Posts Tagged ‘gainful employment regulations’

The debate on proposed regulation of for-profit colleges [“How to discourage college students,” editorial, Aug. 22] missed the larger point: As a nation we are failing to connect the dots between college and careers. Our research shows that college is increasingly the only path to middle-class earning power. Students need user-friendly information about the costs of postsecondary education and the potential earnings in their chosen career if they are to successfully become part of tomorrow’s workforce.

We need to do a better job of connecting the dots between the costs and returns of postsecondary education. In truth, the basic data already exist in the form of wage records, transcript and program data, figures on job openings and detailed information on occupational competencies. Properly assembled, such an information system would minimize, though not eliminate, the future need for aggressive federal oversight or state-level regulation, a matter at the heart of the current debate. Rather than get sidetracked by discord, our common goal should be to compile this information effectively and make it publicly available.

Anthony P. Carnevale, Washington

The writer is director of the Center on Education and the Workforce at Georgetown University.

So maybe we should rate for-profit colleges on whether their graduates can turn a profit and measure their “profitability” by the default rate on their students’ loans? This makes at least as much sense as some of the yearly high-stakes, minimum-standards testing that drives (down) much of the curriculum in many K-12 public schools. If we implement this standard, let’s make sure the for-profit colleges don’t meet the standards by reducing the percentage of poor students admitted.

Have the goal be 100 percent on-time loan repayment by 2014 for all economic categories — poor, lower-middle-income, middle-income, high-income — and 100 percent repayment for separate sub-categories: special education students, English-language-learners, fine arts majors, etc. Or is such an approach “good” for public schools but somehow not so good for for-profit corporations?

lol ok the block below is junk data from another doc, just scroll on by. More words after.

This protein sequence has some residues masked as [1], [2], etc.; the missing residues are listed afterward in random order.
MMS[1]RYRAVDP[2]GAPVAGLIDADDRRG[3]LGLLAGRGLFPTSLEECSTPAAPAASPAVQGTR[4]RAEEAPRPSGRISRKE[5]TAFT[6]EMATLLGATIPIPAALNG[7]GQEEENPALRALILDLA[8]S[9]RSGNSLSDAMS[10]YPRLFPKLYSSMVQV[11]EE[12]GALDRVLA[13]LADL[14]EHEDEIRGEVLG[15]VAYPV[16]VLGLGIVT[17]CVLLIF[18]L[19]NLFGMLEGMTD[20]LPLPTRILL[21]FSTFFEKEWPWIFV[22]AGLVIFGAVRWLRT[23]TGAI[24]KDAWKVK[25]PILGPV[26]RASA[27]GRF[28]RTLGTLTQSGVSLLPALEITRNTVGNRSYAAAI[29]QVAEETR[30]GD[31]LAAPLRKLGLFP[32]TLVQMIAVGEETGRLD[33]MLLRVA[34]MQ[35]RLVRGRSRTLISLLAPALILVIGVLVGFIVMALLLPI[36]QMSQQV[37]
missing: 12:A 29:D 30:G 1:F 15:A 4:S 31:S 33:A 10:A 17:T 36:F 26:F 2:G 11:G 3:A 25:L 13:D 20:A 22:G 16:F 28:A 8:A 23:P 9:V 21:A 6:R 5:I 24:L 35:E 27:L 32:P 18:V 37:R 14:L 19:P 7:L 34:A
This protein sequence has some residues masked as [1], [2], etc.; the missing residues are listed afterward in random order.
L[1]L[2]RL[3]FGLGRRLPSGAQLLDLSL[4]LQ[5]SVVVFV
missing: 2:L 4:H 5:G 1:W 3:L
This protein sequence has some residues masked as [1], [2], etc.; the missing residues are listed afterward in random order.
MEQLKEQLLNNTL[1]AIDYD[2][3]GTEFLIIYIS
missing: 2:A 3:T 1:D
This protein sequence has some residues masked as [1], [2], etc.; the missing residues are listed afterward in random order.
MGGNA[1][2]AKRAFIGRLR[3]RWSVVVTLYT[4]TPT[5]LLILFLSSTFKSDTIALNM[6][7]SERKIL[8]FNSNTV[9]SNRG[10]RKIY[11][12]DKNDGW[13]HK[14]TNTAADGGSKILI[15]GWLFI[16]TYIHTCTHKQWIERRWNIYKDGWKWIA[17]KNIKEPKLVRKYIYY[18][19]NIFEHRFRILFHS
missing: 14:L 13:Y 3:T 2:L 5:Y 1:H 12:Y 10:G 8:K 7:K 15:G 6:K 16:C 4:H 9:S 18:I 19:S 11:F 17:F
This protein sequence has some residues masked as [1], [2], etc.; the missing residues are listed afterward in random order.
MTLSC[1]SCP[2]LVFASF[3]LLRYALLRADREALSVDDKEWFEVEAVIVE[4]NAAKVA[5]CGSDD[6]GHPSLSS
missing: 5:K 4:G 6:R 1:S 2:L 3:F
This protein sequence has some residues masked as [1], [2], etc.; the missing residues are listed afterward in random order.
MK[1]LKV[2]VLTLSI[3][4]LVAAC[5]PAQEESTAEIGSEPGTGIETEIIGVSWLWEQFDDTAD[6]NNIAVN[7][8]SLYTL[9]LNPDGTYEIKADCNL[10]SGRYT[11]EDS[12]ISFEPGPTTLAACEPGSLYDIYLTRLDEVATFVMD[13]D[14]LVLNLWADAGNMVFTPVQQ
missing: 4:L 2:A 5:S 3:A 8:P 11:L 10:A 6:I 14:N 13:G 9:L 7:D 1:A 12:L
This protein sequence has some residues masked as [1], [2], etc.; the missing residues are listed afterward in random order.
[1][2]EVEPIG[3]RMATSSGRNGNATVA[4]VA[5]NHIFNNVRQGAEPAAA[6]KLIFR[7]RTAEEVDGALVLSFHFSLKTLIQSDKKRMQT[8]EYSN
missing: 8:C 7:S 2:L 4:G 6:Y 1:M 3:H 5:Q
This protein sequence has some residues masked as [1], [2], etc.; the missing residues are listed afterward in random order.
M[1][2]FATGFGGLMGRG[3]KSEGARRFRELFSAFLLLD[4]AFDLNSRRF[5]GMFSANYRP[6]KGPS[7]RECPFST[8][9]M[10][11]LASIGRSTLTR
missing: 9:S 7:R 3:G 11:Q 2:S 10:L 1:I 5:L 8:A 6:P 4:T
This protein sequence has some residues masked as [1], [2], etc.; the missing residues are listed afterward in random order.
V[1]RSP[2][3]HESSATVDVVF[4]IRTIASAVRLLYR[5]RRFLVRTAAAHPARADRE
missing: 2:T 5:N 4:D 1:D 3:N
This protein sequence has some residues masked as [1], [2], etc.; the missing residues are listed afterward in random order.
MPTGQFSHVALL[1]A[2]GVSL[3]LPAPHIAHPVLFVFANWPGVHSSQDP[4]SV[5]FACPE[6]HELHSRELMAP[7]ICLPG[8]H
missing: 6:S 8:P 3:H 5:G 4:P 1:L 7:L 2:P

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Joyce Migdall, Falls Church

The Department’s proposed rules for “gainful employment” underestimate the number of borrowers who are repaying their student loans, according to a recent policy analysis by Mark Kantrowitz, publisher of and

If the Department overestimates the number of students who are not in repayment, some programs could be unfairly penalized for not meeting the proposed gainful employment requirements. In his analysis, The Impact of ‘Persistence of Interest’ on Loan Repayment Rates, Kantrowitz contends that the Department’s proposal “fails to give credit for all borrowers who are making full payments on their loans.”

The Department’s proposal would include an annual loan repayment rate test that would measure the percentage of borrowers who are successfully reducing the principal of their FFEL and Direct Loans. The Department would measure whether borrowers are actually repaying their loans by comparing snapshots of a borrower’s principal balance at the start and end of the most recent federal fiscal year. But, since loan payments are applied to accrued interest before principal, borrowers could be making full loan payments on their loans without actually paying down their loan debt, according to Kantrowitz.
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